We are almost 5 years from the worst of the last market crash. Can we relax and catch our breath now? Is it safe for a baby boomer to once again rely on the market for a secure retirement? Is it possible to design a financial system and market economy that won’t crash? The realists don’t seem to think so. I’m one of them.
Just as most people are more interested in stories about fires than they are in the chemistry of fire retardants, they are more interested in stories about financial crashes than they are in the measures needed to prevent them. That is not a recipe for a happy ending.
I get uncomfortable when objective experts express deep pessimism about the design and structure of our financial system. Putting out financial fires doesn’t help folks like us who are trying to position ourselves for a secure retirement. We want someone to prevent those fires. It doesn’t appear that anyone is working real hard on doing that.
Systemic problems aren’t the only causes of market crashes. Terrorist attacks, wars, government upheavals, and natural disasters can all create havoc and panic leading to precipitous market declines. The past couple of decades have brought us plenty of these random events.
What is worse, no one can accurately predict how people will react to changing conditions around them.
Is it reasonable to expect a sustained period of stability in world events? Is it rational to conclude that market crashes can be stopped?
Here’s what another writer said about this recently:
Booms and busts are normal behavior in markets, because the future is so hard to predict and people are so unpredictable.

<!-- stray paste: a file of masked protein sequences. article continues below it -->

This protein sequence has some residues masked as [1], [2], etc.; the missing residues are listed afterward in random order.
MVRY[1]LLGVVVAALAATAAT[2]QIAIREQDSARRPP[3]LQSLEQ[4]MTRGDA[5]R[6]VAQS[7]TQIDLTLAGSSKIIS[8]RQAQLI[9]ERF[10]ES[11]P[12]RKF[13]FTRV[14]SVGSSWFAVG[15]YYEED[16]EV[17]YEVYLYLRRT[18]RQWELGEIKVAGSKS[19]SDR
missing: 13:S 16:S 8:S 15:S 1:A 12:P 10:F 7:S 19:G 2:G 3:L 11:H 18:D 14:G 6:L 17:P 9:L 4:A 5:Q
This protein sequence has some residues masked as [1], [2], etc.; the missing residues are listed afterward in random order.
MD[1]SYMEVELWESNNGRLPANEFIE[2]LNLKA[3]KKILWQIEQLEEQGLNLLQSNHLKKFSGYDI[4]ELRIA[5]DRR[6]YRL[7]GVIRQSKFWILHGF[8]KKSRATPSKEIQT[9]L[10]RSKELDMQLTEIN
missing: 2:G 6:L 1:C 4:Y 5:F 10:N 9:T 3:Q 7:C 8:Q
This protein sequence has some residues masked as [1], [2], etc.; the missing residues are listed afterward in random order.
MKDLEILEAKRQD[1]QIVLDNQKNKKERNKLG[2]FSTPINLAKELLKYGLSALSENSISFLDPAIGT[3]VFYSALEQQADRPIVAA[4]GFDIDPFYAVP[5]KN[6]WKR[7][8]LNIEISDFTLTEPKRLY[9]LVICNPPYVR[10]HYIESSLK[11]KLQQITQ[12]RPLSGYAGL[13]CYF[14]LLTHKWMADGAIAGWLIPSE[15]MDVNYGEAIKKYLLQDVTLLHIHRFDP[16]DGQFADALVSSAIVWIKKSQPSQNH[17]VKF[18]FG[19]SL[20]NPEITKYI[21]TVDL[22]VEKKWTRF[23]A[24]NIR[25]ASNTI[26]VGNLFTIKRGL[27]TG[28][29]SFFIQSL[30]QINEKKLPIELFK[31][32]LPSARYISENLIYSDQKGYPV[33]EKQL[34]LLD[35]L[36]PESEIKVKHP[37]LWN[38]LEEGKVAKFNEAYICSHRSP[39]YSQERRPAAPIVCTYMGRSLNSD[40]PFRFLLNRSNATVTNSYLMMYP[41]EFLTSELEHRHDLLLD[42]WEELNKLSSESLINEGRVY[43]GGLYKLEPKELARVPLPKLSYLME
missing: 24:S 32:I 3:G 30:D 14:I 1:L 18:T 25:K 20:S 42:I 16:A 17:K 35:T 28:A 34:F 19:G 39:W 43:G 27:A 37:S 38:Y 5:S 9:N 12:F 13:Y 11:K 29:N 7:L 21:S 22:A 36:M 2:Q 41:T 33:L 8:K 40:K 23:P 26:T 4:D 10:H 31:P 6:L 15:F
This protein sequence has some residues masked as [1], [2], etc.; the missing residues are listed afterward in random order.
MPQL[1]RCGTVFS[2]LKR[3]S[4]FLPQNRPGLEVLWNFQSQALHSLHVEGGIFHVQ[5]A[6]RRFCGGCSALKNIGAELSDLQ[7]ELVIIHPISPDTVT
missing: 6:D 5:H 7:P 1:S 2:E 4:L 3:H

I agree with this sentiment. To believe otherwise is, as the writer said, an “impossible dream.”
No one has given me a good reason to be optimistic about our economic future. I am investing based on pessimism. This is not “the world economy is collapsing” pessimism that the gold lovers proclaim. Rather, I choose to accept that our economy is deeply cyclical and is likely to stay that way.
When it comes to retirement security, it is too risky to assume that conditions around us will constantly support positive markets. I would rather be an incorrect pessimist than a cash-starved failed optimist.
To summarize: Flaws in our financial system + rapidly changing world events + unpredictable human behavior = inevitable boom and bust economic cycles
This wouldn’t be so bad if we could be sure to invest during a “bust” and then retire during a “boom.” We know that is not guaranteed to happen to any of us.
With proper planning, retirement security can be rendered more probable than market stability. That’s the direction I’m headed. Of course, I am relying on Social Security and on the integrity of the TIPS and I-bonds I own. With these in place – absent a complete government collapse – I should be able to keep a roof over my head, take care of my health, and have enough food to eat even if the markets tank. That’s where my optimism is.